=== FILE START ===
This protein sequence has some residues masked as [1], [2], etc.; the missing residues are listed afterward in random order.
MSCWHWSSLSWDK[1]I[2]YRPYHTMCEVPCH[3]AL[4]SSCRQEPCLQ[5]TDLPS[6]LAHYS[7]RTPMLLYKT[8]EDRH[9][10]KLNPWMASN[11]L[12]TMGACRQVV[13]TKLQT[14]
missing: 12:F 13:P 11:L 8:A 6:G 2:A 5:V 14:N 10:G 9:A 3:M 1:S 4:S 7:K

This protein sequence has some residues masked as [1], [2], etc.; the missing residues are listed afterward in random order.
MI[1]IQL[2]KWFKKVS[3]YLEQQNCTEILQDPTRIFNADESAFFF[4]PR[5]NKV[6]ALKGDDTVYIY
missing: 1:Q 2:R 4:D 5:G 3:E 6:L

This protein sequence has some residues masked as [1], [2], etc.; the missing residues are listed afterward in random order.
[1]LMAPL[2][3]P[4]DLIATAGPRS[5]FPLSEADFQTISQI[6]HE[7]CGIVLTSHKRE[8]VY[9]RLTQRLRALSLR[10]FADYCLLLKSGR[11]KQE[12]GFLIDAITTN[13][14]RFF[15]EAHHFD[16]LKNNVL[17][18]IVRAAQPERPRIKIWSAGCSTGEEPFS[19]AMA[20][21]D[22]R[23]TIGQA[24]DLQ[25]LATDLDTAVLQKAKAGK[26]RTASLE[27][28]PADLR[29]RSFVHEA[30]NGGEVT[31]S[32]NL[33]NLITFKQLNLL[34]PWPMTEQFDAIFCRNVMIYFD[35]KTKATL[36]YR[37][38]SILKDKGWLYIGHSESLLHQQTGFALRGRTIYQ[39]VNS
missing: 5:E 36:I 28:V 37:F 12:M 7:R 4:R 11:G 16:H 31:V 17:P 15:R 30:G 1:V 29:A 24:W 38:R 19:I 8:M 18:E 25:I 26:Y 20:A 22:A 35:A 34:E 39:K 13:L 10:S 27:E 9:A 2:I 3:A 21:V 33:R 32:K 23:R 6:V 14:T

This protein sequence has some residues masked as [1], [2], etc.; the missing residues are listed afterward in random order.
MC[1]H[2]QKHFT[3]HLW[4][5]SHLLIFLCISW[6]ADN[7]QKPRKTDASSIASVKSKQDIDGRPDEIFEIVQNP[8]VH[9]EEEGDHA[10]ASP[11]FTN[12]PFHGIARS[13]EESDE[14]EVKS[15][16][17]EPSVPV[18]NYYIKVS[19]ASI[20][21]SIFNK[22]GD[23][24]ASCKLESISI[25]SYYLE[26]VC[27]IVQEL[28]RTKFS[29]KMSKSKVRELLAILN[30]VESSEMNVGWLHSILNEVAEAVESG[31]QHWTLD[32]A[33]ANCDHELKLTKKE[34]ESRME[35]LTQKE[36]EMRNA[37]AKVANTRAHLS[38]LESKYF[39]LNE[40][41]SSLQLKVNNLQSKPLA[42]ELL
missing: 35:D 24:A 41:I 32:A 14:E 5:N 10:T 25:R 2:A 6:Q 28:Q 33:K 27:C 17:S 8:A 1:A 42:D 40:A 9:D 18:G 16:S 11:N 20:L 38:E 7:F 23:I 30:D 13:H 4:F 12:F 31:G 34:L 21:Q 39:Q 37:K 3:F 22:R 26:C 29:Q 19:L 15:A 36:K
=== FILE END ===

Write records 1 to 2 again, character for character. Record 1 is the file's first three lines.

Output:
This protein sequence has some residues masked as [1], [2], etc.; the missing residues are listed afterward in random order.
MSCWHWSSLSWDK[1]I[2]YRPYHTMCEVPCH[3]AL[4]SSCRQEPCLQ[5]TDLPS[6]LAHYS[7]RTPMLLYKT[8]EDRH[9][10]KLNPWMASN[11]L[12]TMGACRQVV[13]TKLQT[14]
missing: 12:F 13:P 11:L 8:A 6:G 2:A 5:V 14:N 10:G 9:A 3:M 1:S 4:S 7:K

This protein sequence has some residues masked as [1], [2], etc.; the missing residues are listed afterward in random order.
MI[1]IQL[2]KWFKKVS[3]YLEQQNCTEILQDPTRIFNADESAFFF[4]PR[5]NKV[6]ALKGDDTVYIY
missing: 1:Q 2:R 4:D 5:G 3:E 6:L